Rufus Sivaroshan

Sing it for the world

Article from the Sun daily by Jason Lim (posted on 28 May 2019)

WITH lyrics like: “You can be the one to bring me down but I will be just fine,” 16-year-old budding songwriter and producer Rufus Sivaroshan’s music blends upbeat electronic soundscapes, soulful blues and acoustic vocals with an understated melancholic charm.

His debut single Fine strikes a chord with most people, with relatable lyrics that flood our hearts with emotions and memories from our teenage years, and remind us that everything will indeed, be fine.

The self-taught guitarist started off performing in his bedroom, posting short covers of songs on his Instagram @heyimrufus, and later venturing out into performing gigs in front of large crowds.

Rufus then became the first Malaysian artiste to sign with British distribution company and record label AWAL, and even caught the attention of international musicians Wrabel, JP Saxe, and Sara Diamond.

He shares: “I just want to see people happy with my music and I hope that they would make something out of it.”

What is music to you?

“It is a form of universal expression. I’ve always had difficulties with speech ever since I was younger, I was never able to form perfect sentences correctly, especially when I’m under pressure, and it got really difficult on top of being bullied in high school.

“Music is this medium for me to express myself, without any barriers preventing me from saying what is on my mind, so it becomes really therapeutic in that sense.”

How did you find your genre?

“The story of how I found my ‘sound’ has been all over the place. When I started producing music, it was all EDM, with influences from Martin Garrix and Avicii, then it came to a point where I decided that I was pretty bad at it.

“As time progressed, I found myself listening to pop music, but not the typical kind you hear on most radio stations. I was listening to niche pop on Spotify and music from up-and-coming artistes.

“I slowly realised I was able to write and sing in the same [vein] ... it is something that I enjoy making.”

What is the story behind Fine?

“When I started writing it, I had just gotten out of a really toxic relationship, and at the same time just started my A-Levels, with a lot more things going on.

“I wrote Fine as a way to console myself that things will be alright, and that they’ll resolve [themselves] eventually.

“I wasn’t supposed to release Fine initially, but my friend Daniel who co-wrote the song with me really liked it, and said that it should totally be my debut. The song took me three months to complete, from drafting to perfecting it.

How did you manage to sign with AWAL?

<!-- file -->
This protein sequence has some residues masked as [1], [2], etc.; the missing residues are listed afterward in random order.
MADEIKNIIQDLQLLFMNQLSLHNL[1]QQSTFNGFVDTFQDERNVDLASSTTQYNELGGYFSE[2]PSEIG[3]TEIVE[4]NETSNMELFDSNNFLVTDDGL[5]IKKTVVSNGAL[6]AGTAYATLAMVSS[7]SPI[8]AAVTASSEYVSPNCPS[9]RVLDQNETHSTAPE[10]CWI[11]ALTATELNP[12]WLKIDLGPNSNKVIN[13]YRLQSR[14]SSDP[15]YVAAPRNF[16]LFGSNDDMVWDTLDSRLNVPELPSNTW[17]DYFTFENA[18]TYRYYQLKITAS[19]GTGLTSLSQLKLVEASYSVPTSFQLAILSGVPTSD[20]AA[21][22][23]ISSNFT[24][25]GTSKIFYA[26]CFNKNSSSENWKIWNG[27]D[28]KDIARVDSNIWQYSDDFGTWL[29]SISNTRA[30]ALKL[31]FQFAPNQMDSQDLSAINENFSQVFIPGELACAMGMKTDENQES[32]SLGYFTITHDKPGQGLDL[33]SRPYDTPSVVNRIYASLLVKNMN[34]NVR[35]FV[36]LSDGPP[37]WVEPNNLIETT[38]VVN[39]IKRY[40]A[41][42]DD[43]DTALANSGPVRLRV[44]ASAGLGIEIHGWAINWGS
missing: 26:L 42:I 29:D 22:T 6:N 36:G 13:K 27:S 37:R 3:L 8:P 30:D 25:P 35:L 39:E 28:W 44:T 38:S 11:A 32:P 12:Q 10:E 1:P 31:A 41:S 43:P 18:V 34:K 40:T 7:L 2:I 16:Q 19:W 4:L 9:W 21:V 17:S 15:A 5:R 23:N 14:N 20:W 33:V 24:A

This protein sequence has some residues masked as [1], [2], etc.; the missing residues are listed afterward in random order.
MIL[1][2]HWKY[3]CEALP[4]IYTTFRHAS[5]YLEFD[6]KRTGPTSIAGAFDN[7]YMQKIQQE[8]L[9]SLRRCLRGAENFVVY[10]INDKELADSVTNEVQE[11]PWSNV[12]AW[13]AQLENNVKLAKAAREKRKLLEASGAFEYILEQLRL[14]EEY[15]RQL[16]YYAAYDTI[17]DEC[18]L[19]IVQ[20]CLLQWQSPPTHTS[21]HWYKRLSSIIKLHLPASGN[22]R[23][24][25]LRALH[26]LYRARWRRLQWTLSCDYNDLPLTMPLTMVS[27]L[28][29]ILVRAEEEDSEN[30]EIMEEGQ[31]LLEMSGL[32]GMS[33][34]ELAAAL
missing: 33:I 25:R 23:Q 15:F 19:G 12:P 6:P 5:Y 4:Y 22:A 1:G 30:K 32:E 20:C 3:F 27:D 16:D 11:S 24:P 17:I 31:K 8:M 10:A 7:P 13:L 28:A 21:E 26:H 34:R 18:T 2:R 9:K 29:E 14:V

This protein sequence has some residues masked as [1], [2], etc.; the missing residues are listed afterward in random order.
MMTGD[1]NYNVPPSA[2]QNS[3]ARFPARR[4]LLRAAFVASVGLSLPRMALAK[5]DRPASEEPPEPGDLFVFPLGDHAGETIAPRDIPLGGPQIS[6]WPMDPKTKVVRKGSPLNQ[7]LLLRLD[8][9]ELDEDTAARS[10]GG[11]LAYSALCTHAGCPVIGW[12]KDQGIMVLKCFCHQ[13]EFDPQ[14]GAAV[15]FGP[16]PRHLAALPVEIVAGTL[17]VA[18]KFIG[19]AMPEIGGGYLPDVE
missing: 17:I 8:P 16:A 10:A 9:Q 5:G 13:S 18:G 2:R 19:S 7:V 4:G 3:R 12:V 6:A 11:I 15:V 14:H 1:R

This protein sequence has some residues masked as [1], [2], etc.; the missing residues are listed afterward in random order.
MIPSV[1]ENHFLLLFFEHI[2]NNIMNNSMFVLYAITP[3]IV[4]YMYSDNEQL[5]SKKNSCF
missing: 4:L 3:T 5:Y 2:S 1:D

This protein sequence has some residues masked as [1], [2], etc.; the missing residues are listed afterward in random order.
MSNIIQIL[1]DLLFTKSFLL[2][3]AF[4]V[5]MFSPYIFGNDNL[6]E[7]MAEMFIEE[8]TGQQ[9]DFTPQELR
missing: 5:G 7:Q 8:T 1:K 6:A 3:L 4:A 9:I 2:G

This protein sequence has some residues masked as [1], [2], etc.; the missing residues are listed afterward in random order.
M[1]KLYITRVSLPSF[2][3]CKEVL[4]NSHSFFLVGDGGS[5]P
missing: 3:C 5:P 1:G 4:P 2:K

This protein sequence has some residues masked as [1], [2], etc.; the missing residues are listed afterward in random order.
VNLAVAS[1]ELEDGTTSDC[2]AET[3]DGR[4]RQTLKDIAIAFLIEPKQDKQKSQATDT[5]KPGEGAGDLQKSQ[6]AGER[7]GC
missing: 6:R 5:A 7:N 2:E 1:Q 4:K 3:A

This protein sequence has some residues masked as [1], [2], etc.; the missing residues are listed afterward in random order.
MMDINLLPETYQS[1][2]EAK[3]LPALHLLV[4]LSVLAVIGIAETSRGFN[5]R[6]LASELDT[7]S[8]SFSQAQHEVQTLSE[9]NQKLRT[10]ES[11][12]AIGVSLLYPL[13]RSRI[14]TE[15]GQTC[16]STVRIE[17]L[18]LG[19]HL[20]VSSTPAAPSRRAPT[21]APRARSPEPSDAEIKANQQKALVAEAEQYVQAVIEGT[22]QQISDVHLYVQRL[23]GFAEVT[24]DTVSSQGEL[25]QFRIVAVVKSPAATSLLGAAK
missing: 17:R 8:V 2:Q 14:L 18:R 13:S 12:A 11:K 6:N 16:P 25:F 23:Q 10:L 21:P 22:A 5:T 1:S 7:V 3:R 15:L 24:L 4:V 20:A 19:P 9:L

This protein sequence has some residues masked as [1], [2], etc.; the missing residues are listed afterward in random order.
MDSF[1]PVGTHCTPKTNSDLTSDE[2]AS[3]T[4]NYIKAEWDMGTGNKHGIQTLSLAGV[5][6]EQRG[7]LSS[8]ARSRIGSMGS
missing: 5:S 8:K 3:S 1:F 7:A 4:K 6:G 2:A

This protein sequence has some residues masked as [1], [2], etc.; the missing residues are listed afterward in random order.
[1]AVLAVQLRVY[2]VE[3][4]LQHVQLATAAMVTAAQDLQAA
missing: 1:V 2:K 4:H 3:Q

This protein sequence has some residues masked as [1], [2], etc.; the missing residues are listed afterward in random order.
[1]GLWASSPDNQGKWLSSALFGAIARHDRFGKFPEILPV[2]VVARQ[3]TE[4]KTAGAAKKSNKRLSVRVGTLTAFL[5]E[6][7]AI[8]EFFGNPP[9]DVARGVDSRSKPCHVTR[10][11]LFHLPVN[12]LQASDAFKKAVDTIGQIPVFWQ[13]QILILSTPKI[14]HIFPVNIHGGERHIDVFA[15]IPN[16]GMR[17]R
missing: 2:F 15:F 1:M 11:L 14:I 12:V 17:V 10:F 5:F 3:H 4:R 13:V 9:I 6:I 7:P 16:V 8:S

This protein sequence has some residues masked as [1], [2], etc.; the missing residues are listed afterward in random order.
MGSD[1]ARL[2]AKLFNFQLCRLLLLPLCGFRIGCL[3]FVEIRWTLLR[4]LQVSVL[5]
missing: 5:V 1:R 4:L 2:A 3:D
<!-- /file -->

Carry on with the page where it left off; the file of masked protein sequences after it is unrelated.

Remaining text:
“On the day I was about to submit the song to Spotify, I got an e-mail from AWAL saying that they really liked the demo I sent, and they would love to invite me onto their platform.

“One of the reasons why I was so stoked was that AWAL signed up so many artistes that I look up to, such as Lauv, Bruno Major, Rex Orange County, Verite, and [other] EDM artistes like Don Diablo and R3hab. It is just cool to be among that roster of artistes.”

Do you think it is hard to get noticed, when the music industry is so saturated right now?

“It is not difficult to build a fan base, because that can easily be done through word of mouth, but to break through as a professional is a little difficult.

“That being said, as long as you know what you’re doing, then it becomes a lot easier to go in the right direction and hopefully be where you want to be.

“Social media platforms are incredibly impressionable, and so easy for everyone to get around. We use Instagram to keep up with our favourite celebrities, so why not use that to learn about key people and have conversations with them.”

If you weren’t making music, what would you be doing?

“Honestly, I don’t think I will be doing music full-time, which is ironically weird because everyone in the creative industry is so passionate about what they do, and want to do it with all their hearts.

“I’m planning to study politics in university next year (not political politics but developmental politics).

“I like comparing [progress made by] less developed countries and developing countries to the progress [made by] developed nations, seeing how they have succeeded, and how can we [use] the same framework. I’ve always been intrigued by that.”

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